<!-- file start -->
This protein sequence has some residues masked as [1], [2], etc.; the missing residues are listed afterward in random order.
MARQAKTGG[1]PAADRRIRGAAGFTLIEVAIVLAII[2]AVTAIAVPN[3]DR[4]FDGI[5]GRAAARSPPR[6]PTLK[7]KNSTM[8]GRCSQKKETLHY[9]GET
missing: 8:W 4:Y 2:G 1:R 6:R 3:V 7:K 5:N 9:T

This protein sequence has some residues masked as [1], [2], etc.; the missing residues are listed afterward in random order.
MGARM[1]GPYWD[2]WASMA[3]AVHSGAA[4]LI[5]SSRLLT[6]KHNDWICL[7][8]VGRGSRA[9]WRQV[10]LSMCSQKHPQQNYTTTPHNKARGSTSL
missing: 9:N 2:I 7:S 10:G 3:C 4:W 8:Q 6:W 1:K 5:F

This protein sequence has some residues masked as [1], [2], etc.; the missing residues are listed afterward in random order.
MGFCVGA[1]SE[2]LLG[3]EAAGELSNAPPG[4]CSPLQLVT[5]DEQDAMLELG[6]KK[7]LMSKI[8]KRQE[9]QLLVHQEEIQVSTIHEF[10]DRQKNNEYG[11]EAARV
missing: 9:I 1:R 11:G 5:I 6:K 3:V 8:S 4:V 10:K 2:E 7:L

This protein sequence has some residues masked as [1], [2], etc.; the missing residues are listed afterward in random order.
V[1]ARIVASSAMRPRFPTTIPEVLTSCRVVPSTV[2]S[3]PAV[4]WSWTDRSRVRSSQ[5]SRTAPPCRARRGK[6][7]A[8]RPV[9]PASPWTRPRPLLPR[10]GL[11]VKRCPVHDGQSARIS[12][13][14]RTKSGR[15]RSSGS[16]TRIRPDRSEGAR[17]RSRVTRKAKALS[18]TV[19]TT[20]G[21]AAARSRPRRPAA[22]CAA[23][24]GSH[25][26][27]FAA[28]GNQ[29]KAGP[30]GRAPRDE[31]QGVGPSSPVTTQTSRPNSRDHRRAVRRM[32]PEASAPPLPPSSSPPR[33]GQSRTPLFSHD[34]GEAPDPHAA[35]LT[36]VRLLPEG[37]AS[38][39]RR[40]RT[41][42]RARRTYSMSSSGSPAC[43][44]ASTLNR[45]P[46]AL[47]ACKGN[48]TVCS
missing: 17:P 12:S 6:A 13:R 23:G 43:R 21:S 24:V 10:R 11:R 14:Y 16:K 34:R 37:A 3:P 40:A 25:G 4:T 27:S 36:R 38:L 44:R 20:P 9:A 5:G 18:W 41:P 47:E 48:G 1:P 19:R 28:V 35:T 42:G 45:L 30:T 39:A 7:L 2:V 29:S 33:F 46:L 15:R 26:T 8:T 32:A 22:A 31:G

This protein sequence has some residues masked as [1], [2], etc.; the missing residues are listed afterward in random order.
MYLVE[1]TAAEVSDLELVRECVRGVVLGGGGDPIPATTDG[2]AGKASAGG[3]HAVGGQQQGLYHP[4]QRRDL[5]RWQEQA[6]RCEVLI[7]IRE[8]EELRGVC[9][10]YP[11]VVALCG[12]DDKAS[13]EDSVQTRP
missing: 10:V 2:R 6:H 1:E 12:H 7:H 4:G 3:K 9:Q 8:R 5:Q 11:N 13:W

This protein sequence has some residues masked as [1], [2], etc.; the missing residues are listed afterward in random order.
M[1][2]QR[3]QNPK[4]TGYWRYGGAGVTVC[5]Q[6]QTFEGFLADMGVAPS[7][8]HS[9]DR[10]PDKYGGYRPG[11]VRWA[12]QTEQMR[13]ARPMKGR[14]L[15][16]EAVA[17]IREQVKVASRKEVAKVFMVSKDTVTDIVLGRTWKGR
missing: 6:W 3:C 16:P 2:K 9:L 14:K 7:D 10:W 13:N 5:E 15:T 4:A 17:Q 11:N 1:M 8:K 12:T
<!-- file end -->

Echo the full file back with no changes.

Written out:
This protein sequence has some residues masked as [1], [2], etc.; the missing residues are listed afterward in random order.
MARQAKTGG[1]PAADRRIRGAAGFTLIEVAIVLAII[2]AVTAIAVPN[3]DR[4]FDGI[5]GRAAARSPPR[6]PTLK[7]KNSTM[8]GRCSQKKETLHY[9]GET
missing: 8:W 4:Y 2:G 1:R 6:R 3:V 7:K 5:N 9:T

This protein sequence has some residues masked as [1], [2], etc.; the missing residues are listed afterward in random order.
MGARM[1]GPYWD[2]WASMA[3]AVHSGAA[4]LI[5]SSRLLT[6]KHNDWICL[7][8]VGRGSRA[9]WRQV[10]LSMCSQKHPQQNYTTTPHNKARGSTSL
missing: 9:N 2:I 7:S 10:G 3:C 4:W 8:Q 6:W 1:K 5:F

This protein sequence has some residues masked as [1], [2], etc.; the missing residues are listed afterward in random order.
MGFCVGA[1]SE[2]LLG[3]EAAGELSNAPPG[4]CSPLQLVT[5]DEQDAMLELG[6]KK[7]LMSKI[8]KRQE[9]QLLVHQEEIQVSTIHEF[10]DRQKNNEYG[11]EAARV
missing: 9:I 1:R 11:G 5:I 6:K 3:V 8:S 4:V 10:K 2:E 7:L

This protein sequence has some residues masked as [1], [2], etc.; the missing residues are listed afterward in random order.
V[1]ARIVASSAMRPRFPTTIPEVLTSCRVVPSTV[2]S[3]PAV[4]WSWTDRSRVRSSQ[5]SRTAPPCRARRGK[6][7]A[8]RPV[9]PASPWTRPRPLLPR[10]GL[11]VKRCPVHDGQSARIS[12][13][14]RTKSGR[15]RSSGS[16]TRIRPDRSEGAR[17]RSRVTRKAKALS[18]TV[19]TT[20]G[21]AAARSRPRRPAA[22]CAA[23][24]GSH[25][26][27]FAA[28]GNQ[29]KAGP[30]GRAPRDE[31]QGVGPSSPVTTQTSRPNSRDHRRAVRRM[32]PEASAPPLPPSSSPPR[33]GQSRTPLFSHD[34]GEAPDPHAA[35]LT[36]VRLLPEG[37]AS[38][39]RR[40]RT[41][42]RARRTYSMSSSGSPAC[43][44]ASTLNR[45]P[46]AL[47]ACKGN[48]TVCS
missing: 17:P 12:S 6:A 13:R 23:G 43:R 21:S 24:V 10:R 11:R 14:Y 16:K 34:R 37:A 3:P 40:A 25:G 4:T 27:S 36:R 38:L 44:R 20:P 9:A 5:G 18:W 41:P 47:E 48:G 1:P 19:R 28:V 35:T 42:G 45:L 30:T 39:A 7:L 2:V 29:S 33:F 46:L 15:R 26:T 8:T 32:A 22:A 31:G

This protein sequence has some residues masked as [1], [2], etc.; the missing residues are listed afterward in random order.
MYLVE[1]TAAEVSDLELVRECVRGVVLGGGGDPIPATTDG[2]AGKASAGG[3]HAVGGQQQGLYHP[4]QRRDL[5]RWQEQA[6]RCEVLI[7]IRE[8]EELRGVC[9][10]YP[11]VVALCG[12]DDKAS[13]EDSVQTRP
missing: 10:V 2:R 6:H 1:E 12:H 7:H 4:G 3:K 9:Q 8:R 5:Q 11:N 13:W

This protein sequence has some residues masked as [1], [2], etc.; the missing residues are listed afterward in random order.
M[1][2]QR[3]QNPK[4]TGYWRYGGAGVTVC[5]Q[6]QTFEGFLADMGVAPS[7][8]HS[9]DR[10]PDKYGGYRPG[11]VRWA[12]QTEQMR[13]ARPMKGR[14]L[15][16]EAVA[17]IREQVKVASRKEVAKVFMVSKDTVTDIVLGRTWKGR
missing: 6:W 3:C 16:P 2:K 9:L 14:K 7:D 10:W 13:N 5:E 15:T 4:A 17:Q 11:N 1:M 8:K 12:T